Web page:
Congress Cuts Medical Research Thanks to Ice Bucket Challenge

Aug 28, 2014

176869786Thanks to the viral success of the ice bucket challenge, which has raised $95 million for the ALS Association, Congress has pledged to slash $1 billion previously budgeted for life-saving medical research.

The $95 million is a drop in the bucket compared to Congress’ budget cuts to the National Institutes of Health (NIH), the government agency that spends billions of dollars a year funding medical research on causes such as ALS, cancer, mental health, diabetes, drug abuse, and strokes.

However, Republicans and Democrats who voted to slash the NIH’s budget said that citizens taking part in the ice bucket challenge directly influenced their decision to chop even more money.

“I have often said private citizens and businesses can do a better job funding things than the government can, and this ice bucket challenge vindicates me,” said Republican Rep. Paul Ryan, who voted to cut ALS funding and also took the challenge. “As soon as government funding for ALS research dropped, private citizens stepped in to fill the gap and raised almost $95 million by voluntarily humiliating themselves through peer pressure on social media. This is American initiative at its finest.

“Now if the American people can raise just another $950 million this year through the ice bucket challenge -- and continue to raise at least $1 billion a year for the next few years -- it will soon seem like the government never even funded ALS research. Which is what we want.”

Senate Majority Leader Harry Reid said the ice bucket challenge convinced him that the government shouldn’t be responsible for funding life-saving programs if private citizens are willing to do it.

“The American people often complain that government wastes their tax dollars, but these cuts to government medical research prove that we’re serious about spending wisely,” the Nevada Democrat said. “This additional $1 billion can now be budgeted for pork projects and multi-billion-dollar military fighter jets.”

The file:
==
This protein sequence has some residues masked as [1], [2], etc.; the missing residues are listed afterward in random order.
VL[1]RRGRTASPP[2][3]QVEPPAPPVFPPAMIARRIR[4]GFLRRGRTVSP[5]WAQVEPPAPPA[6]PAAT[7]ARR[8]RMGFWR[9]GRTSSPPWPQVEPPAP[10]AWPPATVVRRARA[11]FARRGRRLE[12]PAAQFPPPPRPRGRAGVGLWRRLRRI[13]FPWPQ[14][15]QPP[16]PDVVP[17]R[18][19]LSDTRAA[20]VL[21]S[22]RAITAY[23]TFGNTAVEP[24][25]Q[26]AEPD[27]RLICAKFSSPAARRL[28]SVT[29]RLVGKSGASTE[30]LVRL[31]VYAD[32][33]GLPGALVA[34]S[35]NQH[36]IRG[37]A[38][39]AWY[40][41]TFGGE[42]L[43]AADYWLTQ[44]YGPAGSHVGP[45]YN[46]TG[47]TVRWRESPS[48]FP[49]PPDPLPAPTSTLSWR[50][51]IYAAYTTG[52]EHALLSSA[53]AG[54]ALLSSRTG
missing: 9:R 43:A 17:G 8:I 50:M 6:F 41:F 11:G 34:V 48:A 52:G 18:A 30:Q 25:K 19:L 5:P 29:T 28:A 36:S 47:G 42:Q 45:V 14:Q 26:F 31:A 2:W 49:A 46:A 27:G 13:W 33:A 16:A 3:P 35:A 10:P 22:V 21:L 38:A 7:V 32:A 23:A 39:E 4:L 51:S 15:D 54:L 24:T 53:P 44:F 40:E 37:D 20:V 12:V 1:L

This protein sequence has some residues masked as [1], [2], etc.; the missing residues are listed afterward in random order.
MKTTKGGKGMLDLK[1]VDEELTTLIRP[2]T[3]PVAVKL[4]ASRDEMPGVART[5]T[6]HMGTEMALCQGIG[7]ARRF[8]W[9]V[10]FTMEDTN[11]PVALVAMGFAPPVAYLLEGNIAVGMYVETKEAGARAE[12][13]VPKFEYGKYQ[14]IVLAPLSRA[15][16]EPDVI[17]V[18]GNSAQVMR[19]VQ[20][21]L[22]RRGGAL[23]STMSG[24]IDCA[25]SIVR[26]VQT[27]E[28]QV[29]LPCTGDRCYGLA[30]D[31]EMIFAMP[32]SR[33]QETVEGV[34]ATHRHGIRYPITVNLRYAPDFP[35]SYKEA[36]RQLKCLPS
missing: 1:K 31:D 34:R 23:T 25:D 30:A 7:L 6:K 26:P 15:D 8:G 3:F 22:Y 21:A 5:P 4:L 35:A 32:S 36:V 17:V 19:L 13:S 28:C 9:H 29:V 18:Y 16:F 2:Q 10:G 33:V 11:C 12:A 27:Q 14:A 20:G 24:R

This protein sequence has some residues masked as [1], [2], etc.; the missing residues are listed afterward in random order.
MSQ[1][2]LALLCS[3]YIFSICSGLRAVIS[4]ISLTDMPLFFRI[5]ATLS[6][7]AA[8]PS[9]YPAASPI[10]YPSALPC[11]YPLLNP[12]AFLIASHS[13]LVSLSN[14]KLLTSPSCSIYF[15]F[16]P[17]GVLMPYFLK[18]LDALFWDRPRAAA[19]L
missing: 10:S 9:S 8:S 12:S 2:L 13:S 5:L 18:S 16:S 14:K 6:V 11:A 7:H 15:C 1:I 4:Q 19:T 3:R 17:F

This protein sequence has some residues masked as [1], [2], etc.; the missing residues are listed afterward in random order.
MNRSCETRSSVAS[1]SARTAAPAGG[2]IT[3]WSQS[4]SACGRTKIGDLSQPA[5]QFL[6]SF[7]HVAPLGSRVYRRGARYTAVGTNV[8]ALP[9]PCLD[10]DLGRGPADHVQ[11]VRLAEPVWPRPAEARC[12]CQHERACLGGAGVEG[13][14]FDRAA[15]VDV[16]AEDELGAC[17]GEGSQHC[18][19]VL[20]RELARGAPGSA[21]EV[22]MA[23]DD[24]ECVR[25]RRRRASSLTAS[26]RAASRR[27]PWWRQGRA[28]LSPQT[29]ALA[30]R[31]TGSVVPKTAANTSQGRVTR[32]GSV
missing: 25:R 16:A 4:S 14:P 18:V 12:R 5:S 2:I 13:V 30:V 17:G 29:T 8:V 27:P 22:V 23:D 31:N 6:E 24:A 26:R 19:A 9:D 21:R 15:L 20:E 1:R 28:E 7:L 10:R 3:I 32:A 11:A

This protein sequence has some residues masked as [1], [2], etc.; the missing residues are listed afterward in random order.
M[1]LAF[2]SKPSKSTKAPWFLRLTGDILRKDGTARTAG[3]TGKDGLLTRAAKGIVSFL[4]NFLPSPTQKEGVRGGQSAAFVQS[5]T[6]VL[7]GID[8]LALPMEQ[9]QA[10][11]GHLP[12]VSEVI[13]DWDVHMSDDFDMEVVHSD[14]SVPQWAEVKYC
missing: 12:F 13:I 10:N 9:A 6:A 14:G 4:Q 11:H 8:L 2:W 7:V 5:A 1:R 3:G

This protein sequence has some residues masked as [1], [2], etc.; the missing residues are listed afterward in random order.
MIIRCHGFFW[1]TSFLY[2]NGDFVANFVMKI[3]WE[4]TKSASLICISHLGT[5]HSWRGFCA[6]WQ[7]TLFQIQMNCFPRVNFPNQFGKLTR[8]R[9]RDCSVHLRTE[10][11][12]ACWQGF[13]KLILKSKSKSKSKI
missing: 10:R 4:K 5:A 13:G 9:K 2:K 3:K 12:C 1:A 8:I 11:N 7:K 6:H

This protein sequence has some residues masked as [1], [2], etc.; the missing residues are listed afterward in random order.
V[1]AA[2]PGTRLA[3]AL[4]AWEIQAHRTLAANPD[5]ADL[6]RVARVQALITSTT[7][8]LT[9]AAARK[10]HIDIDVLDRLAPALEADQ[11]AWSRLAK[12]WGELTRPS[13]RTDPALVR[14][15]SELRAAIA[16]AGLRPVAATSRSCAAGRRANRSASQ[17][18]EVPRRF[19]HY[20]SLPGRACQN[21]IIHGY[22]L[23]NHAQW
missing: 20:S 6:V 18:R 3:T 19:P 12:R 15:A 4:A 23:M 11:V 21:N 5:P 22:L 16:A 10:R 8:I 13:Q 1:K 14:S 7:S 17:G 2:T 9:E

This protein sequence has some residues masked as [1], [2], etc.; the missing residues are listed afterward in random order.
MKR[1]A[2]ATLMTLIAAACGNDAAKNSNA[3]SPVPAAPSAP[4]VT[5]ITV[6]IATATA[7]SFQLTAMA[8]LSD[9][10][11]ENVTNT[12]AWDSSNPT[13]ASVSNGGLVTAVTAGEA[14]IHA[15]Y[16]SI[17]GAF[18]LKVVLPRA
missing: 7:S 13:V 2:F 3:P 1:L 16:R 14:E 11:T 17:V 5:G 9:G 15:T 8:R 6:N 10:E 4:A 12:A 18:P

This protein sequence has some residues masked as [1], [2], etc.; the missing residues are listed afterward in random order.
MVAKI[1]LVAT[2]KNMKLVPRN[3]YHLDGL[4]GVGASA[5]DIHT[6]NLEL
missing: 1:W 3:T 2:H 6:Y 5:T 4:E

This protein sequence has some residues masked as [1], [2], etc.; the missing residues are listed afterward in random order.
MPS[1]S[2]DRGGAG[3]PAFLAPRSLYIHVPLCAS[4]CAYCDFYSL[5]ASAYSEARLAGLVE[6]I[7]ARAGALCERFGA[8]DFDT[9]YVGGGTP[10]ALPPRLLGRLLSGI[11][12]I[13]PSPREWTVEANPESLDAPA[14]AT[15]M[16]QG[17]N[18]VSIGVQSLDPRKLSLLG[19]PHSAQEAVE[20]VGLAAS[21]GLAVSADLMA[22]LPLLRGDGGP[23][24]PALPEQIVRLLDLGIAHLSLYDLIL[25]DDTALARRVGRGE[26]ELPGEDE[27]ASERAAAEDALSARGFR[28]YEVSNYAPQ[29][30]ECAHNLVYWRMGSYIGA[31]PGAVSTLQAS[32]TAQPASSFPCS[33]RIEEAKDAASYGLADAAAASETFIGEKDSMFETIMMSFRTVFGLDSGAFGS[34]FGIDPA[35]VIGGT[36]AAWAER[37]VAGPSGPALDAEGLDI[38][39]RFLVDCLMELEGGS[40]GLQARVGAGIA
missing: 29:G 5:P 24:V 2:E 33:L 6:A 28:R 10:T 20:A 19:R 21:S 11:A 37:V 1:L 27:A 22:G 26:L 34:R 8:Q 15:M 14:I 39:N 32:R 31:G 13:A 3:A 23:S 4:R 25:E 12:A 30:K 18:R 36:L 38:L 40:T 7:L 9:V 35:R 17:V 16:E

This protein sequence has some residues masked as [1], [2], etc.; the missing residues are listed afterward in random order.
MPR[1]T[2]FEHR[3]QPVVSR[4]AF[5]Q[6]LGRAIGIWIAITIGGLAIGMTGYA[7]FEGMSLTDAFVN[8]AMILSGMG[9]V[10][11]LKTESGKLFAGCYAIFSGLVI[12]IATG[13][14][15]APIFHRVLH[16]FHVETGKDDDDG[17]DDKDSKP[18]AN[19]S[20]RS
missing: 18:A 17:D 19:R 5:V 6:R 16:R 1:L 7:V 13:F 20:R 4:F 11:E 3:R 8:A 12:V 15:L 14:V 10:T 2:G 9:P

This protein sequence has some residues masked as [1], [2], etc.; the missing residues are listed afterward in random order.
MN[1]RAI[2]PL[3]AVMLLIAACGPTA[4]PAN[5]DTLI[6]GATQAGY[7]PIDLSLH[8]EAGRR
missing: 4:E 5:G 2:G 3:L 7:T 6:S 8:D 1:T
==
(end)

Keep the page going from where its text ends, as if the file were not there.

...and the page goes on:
Cold as ice

The ice bucket challenge is meant to raise awareness of the motor-neuron disease ALS (also known as Lou Gehrig’s disease) by having participants dump a bucket of ice water over their head, upload the results to YouTube, and then challenge others to do it. The challenge attracted the participation of celebrities including Rihanna, George Takei, Chris Hemsworth, Tina Fey, Eminem, and even former President George W. Bush.

Former Vice President Dick Cheney traveled to Guantanamo Bay detention camp to take the ice bucket challenge after he was challenged by a prisoner. However, the staunch defender of waterboarding was quickly dragged away, screaming and crying, after he immediately confessed to secretly planning a terrorist attack on San Diego.

“Make it stop! Make it stop! 9/11 was an inside job!” Cheney reportedly screamed as ice water poured over him. “I’ll tell you everything. San Diego is next. Americans need to be scared of terrorism again! Just make it stop!”

Jackass move

In preparation for the government’s deep cuts to research, federal and nonprofit medical organizations are getting inspiration from the ice bucket challenge in coming up with their own social media-driven fundraisers.

Jackass star Johnny Knoxville has already signed on as spokesman for “Get Kicked in the Balls for AIDS,” which will kick off in September in time for football season.

Other proposed fundraisers include “Baseball bat to the kneecaps for leukemia,” “Punch a Palestinian for muscular dystrophy,” “Get Tasered by police for breast cancer,” and “Drone strike a Yemeni wedding for diabetes.”

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  • sudon’t

    “…Johnny Knoxville has already signed on as spokesman for “Get Kicked in the Balls for AIDS”

    That’s the story you shoulda wrote.

  • vito33

    Well no, because the Ice Bucket Challenge flowed directly out of the Set Yourself On Fire Challenge.

  • captaingrumpy

    I want to sign up Harry Reid for ALL of these events….
    Disgusting person that he is.